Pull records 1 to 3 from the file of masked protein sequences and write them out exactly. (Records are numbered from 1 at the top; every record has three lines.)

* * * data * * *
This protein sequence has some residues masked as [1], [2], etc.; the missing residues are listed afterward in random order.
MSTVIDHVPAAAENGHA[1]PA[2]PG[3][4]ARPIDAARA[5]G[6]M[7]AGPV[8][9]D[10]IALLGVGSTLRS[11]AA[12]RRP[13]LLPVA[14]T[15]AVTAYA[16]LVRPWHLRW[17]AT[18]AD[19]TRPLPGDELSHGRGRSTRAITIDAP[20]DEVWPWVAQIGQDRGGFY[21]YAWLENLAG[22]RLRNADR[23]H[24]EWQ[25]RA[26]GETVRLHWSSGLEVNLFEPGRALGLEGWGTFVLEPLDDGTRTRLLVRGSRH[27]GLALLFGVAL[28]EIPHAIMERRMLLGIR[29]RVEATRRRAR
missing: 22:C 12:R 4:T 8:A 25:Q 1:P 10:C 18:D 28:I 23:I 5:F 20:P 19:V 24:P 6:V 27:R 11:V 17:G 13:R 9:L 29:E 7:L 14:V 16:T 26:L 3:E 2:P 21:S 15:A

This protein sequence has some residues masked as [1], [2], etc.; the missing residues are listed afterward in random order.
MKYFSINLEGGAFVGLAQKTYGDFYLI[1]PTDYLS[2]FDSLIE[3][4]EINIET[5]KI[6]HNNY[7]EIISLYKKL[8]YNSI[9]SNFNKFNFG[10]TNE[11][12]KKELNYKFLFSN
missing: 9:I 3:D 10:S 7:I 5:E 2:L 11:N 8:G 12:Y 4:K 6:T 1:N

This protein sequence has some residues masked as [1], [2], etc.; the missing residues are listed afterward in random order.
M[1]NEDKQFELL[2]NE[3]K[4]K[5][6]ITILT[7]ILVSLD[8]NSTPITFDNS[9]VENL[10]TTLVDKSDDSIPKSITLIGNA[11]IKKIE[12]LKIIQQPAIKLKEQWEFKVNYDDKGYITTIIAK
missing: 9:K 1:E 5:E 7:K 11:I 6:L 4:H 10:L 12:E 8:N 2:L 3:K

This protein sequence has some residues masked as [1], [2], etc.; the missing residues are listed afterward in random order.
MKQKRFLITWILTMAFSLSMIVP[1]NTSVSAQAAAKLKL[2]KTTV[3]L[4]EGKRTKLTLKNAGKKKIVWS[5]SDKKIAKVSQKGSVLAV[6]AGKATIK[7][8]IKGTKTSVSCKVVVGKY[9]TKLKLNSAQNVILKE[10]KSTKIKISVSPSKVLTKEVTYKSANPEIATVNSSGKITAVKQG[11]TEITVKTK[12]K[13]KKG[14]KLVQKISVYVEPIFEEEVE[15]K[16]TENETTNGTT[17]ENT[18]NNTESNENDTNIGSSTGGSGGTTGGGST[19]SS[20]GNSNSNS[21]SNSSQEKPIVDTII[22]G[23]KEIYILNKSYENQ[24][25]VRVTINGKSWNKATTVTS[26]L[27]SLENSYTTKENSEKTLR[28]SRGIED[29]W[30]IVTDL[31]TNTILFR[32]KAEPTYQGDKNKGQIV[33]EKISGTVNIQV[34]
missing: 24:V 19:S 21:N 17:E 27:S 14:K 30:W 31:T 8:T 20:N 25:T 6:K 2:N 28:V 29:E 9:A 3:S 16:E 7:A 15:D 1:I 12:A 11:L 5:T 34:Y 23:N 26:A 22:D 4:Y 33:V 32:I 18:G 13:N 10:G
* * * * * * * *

This protein sequence has some residues masked as [1], [2], etc.; the missing residues are listed afterward in random order.
MSTVIDHVPAAAENGHA[1]PA[2]PG[3][4]ARPIDAARA[5]G[6]M[7]AGPV[8][9]D[10]IALLGVGSTLRS[11]AA[12]RRP[13]LLPVA[14]T[15]AVTAYA[16]LVRPWHLRW[17]AT[18]AD[19]TRPLPGDELSHGRGRSTRAITIDAP[20]DEVWPWVAQIGQDRGGFY[21]YAWLENLAG[22]RLRNADR[23]H[24]EWQ[25]RA[26]GETVRLHWSSGLEVNLFEPGRALGLEGWGTFVLEPLDDGTRTRLLVRGSRH[27]GLALLFGVAL[28]EIPHAIMERRMLLGIR[29]RVEATRRRAR
missing: 22:C 12:R 4:T 8:A 25:Q 1:P 10:C 18:D 28:I 23:I 5:F 20:P 19:V 24:P 6:V 27:R 11:V 17:G 13:R 9:L 29:E 7:L 14:V 16:T 26:L 3:E 2:P 21:S 15:A

This protein sequence has some residues masked as [1], [2], etc.; the missing residues are listed afterward in random order.
MKYFSINLEGGAFVGLAQKTYGDFYLI[1]PTDYLS[2]FDSLIE[3][4]EINIET[5]KI[6]HNNY[7]EIISLYKKL[8]YNSI[9]SNFNKFNFG[10]TNE[11][12]KKELNYKFLFSN
missing: 9:I 3:D 10:S 7:I 5:E 2:L 11:N 8:G 12:Y 4:K 6:T 1:N

This protein sequence has some residues masked as [1], [2], etc.; the missing residues are listed afterward in random order.
M[1]NEDKQFELL[2]NE[3]K[4]K[5][6]ITILT[7]ILVSLD[8]NSTPITFDNS[9]VENL[10]TTLVDKSDDSIPKSITLIGNA[11]IKKIE[12]LKIIQQPAIKLKEQWEFKVNYDDKGYITTIIAK
missing: 9:K 1:E 5:E 7:K 11:I 6:L 4:H 10:L 12:E 8:N 2:L 3:K